Defendants take great pains to characterize this sale of stock and notes as a mere paper transaction - the termination of a joint venture. Their conclusion is that this sale, which could have been accomplished by dissolving Terminal and selling to B&O Reading's share of the assets, did not constitute "dealing in securities" within the meaning of Section 10.
The answer to this argument lies in the statute itself. Section 10 prescribes public bidding on certain " . . . dealings in securities, supplies, or other articles of commerce." The notes and stock in question fall within any normal meaning of the word "securities". Moreover, they are "articles of commerce" in the sense that they were apparently transferrable to third parties. Presumably defendants would not contend that if these notes and shares of common stock had been sold by Reading to a third party with which Reading had an interlock, they would not be "securities" for purposes of Section 10. The transaction under consideration here was not different merely because the sale was made to the owner of the other half of Terminal.
Defendants' argument that if Reading had accomplished the sale by another method Section 10 surely would not have applied begs the question. I assume that the parties had good and sufficient reasons for accomplishing the result in the manner they chose, a transfer of stock and notes. I have no occasion to consider whether the defendants could have avoided the operation of Section 10 by using a different form.
2. Defendants' second argument, also based primarily upon an interpretation of legislative history, is that Section 10 does not apply to an interlock between two railroads. It is said that Section 10 applies only to so-called "vertical" interlocks, e.g., those in which a common carrier has directors in common with a supplier or an investment banker.
The statute, of course, does not except "horizontal" interlocks. Furthermore, the authorities to which defendants have cited have concentrated on the nature of the interlock rather than the nature of the transaction. The draftsmen of Section 10 as it now reads decided in favor of prohibiting certain tainted transactions rather than prohibiting interlocks outright.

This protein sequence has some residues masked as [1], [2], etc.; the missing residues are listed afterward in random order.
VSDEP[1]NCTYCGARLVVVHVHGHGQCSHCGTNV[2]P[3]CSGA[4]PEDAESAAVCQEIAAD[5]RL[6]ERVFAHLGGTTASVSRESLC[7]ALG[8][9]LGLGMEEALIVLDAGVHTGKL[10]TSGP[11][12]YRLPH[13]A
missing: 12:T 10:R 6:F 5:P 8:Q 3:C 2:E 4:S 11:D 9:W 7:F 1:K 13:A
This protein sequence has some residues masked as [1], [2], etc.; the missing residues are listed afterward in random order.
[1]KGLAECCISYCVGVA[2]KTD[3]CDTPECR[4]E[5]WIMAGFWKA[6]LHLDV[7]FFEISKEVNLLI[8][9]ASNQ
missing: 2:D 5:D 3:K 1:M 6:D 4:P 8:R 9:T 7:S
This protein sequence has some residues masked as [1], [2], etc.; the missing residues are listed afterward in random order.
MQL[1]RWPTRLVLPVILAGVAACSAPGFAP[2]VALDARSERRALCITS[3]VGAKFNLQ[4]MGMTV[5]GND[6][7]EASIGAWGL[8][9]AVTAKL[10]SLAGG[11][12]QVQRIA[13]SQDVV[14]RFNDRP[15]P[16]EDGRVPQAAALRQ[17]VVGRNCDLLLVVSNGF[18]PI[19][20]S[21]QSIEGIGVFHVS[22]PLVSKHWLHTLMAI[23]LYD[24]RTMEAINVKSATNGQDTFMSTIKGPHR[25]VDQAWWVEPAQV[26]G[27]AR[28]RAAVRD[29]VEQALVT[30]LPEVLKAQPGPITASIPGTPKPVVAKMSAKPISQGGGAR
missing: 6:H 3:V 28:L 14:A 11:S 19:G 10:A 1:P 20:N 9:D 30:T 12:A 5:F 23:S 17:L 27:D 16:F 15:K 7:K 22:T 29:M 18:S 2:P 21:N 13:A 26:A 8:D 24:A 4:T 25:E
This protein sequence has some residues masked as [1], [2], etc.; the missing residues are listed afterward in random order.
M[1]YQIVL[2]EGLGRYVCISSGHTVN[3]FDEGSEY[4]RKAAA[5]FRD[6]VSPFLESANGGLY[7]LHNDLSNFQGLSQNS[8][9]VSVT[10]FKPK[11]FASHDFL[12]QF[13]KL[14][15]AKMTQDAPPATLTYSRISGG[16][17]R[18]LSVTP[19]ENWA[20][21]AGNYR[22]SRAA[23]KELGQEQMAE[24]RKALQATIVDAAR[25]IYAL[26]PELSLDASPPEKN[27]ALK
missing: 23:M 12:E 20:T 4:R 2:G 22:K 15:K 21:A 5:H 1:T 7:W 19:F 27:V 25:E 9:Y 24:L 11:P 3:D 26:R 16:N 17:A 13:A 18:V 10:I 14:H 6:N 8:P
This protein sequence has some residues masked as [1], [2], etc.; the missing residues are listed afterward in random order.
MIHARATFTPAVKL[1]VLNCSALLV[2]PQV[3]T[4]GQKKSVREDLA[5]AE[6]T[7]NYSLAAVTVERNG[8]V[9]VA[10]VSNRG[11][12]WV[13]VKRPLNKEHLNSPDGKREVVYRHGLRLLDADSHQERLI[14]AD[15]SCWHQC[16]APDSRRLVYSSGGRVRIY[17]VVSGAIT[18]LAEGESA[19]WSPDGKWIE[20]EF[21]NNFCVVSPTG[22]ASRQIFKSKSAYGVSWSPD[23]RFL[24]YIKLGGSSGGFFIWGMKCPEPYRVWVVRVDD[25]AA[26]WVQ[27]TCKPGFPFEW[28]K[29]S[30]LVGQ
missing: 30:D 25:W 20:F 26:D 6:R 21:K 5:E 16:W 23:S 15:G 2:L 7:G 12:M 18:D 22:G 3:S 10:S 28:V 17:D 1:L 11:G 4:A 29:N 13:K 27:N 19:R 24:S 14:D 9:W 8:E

As the defense memoranda point out, the present wording of Section 10 indicates that the Congress was concerned with vertical transactions rather than horizontal anti-competitive relationships which are covered in other parts of the statute. But the transaction in issue can be viewed as a vertical transaction, the nature of which is not changed by the fact that the purchaser was a competing railroad. Reading, in financial difficulties, sought through this sale to divest itself of properties not necessary for its current railroad operations and to enhance its precarious cash position. The mere fact that the buyer of the securities was a railroad rather than an investment banker does not obviate the abuse which Congress sought to remedy. On the contrary, if there was in fact damage to the Reading as a result of this sale, this is precisely the type of transaction which Section 10 was designed to cover. This contention, then, is rejected.
It is suggested by counsel that the result of so deciding this point makes it practically impossible for two railroads to engage in this type of transaction because each would be required to get competitive bids, the seller being forced to accept the highest bid and the buyer the lowest. Two suggestions can be made on this point. First, where one of the two carriers dominates the other to the extent of holding 42% of its common stock, as here, the purposes of Section 10 are fulfilled if the dominated carrier alone obtains public bids. Second, if it be assumed that this and no other solution is available to substantially comply with the competitive bidding ...